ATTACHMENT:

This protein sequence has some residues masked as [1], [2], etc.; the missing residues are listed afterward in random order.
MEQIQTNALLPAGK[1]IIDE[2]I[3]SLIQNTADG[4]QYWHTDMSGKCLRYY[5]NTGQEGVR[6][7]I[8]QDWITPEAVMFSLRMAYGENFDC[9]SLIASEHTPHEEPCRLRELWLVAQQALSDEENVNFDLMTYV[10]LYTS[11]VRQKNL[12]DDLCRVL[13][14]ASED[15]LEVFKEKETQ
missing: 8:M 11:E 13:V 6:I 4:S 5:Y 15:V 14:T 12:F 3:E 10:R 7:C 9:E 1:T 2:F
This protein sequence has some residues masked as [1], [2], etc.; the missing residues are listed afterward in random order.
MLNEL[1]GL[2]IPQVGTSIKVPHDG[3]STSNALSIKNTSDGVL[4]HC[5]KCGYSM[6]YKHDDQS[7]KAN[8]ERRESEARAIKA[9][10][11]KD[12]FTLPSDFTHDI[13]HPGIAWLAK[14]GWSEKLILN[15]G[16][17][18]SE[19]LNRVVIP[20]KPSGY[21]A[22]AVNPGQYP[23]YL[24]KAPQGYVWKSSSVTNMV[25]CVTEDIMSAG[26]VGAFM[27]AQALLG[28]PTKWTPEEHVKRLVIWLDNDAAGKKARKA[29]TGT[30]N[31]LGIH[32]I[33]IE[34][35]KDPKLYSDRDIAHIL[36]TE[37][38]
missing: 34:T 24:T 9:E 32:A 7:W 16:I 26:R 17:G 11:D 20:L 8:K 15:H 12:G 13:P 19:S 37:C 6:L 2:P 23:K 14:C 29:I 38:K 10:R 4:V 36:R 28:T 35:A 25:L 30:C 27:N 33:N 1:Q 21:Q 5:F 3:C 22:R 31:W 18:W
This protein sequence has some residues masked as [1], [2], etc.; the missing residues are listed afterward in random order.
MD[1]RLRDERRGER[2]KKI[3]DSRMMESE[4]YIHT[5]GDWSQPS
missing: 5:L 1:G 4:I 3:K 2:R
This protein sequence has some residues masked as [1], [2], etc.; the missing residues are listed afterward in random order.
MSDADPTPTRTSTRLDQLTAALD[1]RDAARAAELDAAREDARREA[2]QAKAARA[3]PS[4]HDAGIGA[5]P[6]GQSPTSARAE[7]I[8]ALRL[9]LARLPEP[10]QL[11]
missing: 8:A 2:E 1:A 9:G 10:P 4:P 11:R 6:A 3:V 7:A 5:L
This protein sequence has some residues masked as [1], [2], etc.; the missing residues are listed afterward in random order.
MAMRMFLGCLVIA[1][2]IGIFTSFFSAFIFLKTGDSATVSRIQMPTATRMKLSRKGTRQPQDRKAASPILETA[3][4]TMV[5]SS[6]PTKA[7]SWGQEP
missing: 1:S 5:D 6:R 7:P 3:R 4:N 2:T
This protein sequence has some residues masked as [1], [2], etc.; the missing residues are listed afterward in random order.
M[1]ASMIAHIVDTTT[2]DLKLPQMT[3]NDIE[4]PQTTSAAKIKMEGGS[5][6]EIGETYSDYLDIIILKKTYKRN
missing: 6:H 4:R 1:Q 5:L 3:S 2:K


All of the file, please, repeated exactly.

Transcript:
This protein sequence has some residues masked as [1], [2], etc.; the missing residues are listed afterward in random order.
MEQIQTNALLPAGK[1]IIDE[2]I[3]SLIQNTADG[4]QYWHTDMSGKCLRYY[5]NTGQEGVR[6][7]I[8]QDWITPEAVMFSLRMAYGENFDC[9]SLIASEHTPHEEPCRLRELWLVAQQALSDEENVNFDLMTYV[10]LYTS[11]VRQKNL[12]DDLCRVL[13][14]ASED[15]LEVFKEKETQ
missing: 8:M 11:E 13:V 6:I 4:S 5:Y 15:V 14:T 12:F 3:E 10:R 7:C 9:E 1:T 2:F
This protein sequence has some residues masked as [1], [2], etc.; the missing residues are listed afterward in random order.
MLNEL[1]GL[2]IPQVGTSIKVPHDG[3]STSNALSIKNTSDGVL[4]HC[5]KCGYSM[6]YKHDDQS[7]KAN[8]ERRESEARAIKA[9][10][11]KD[12]FTLPSDFTHDI[13]HPGIAWLAK[14]GWSEKLILN[15]G[16][17][18]SE[19]LNRVVIP[20]KPSGY[21]A[22]AVNPGQYP[23]YL[24]KAPQGYVWKSSSVTNMV[25]CVTEDIMSAG[26]VGAFM[27]AQALLG[28]PTKWTPEEHVKRLVIWLDNDAAGKKARKA[29]TGT[30]N[31]LGIH[32]I[33]IE[34][35]KDPKLYSDRDIAHIL[36]TE[37][38]
missing: 34:T 24:T 9:E 32:A 7:W 16:I 26:R 17:G 11:D 20:L 8:K 15:H 12:G 13:P 19:S 37:C 6:L 2:P 23:K 14:C 29:I 38:K 10:R 4:V 36:R 28:T 35:A 25:L 30:C 27:N 33:N 1:Q 21:Q 5:F 3:C 22:R 31:W 18:W
This protein sequence has some residues masked as [1], [2], etc.; the missing residues are listed afterward in random order.
MD[1]RLRDERRGER[2]KKI[3]DSRMMESE[4]YIHT[5]GDWSQPS
missing: 5:L 1:G 4:I 3:K 2:R
This protein sequence has some residues masked as [1], [2], etc.; the missing residues are listed afterward in random order.
MSDADPTPTRTSTRLDQLTAALD[1]RDAARAAELDAAREDARREA[2]QAKAARA[3]PS[4]HDAGIGA[5]P[6]GQSPTSARAE[7]I[8]ALRL[9]LARLPEP[10]QL[11]
missing: 8:A 2:E 1:A 9:G 10:P 4:P 11:R 6:A 3:V 7:A 5:L
This protein sequence has some residues masked as [1], [2], etc.; the missing residues are listed afterward in random order.
MAMRMFLGCLVIA[1][2]IGIFTSFFSAFIFLKTGDSATVSRIQMPTATRMKLSRKGTRQPQDRKAASPILETA[3][4]TMV[5]SS[6]PTKA[7]SWGQEP
missing: 1:S 5:D 6:R 7:P 3:R 4:N 2:T
This protein sequence has some residues masked as [1], [2], etc.; the missing residues are listed afterward in random order.
M[1]ASMIAHIVDTTT[2]DLKLPQMT[3]NDIE[4]PQTTSAAKIKMEGGS[5][6]EIGETYSDYLDIIILKKTYKRN
missing: 6:H 4:R 1:Q 5:L 3:S 2:K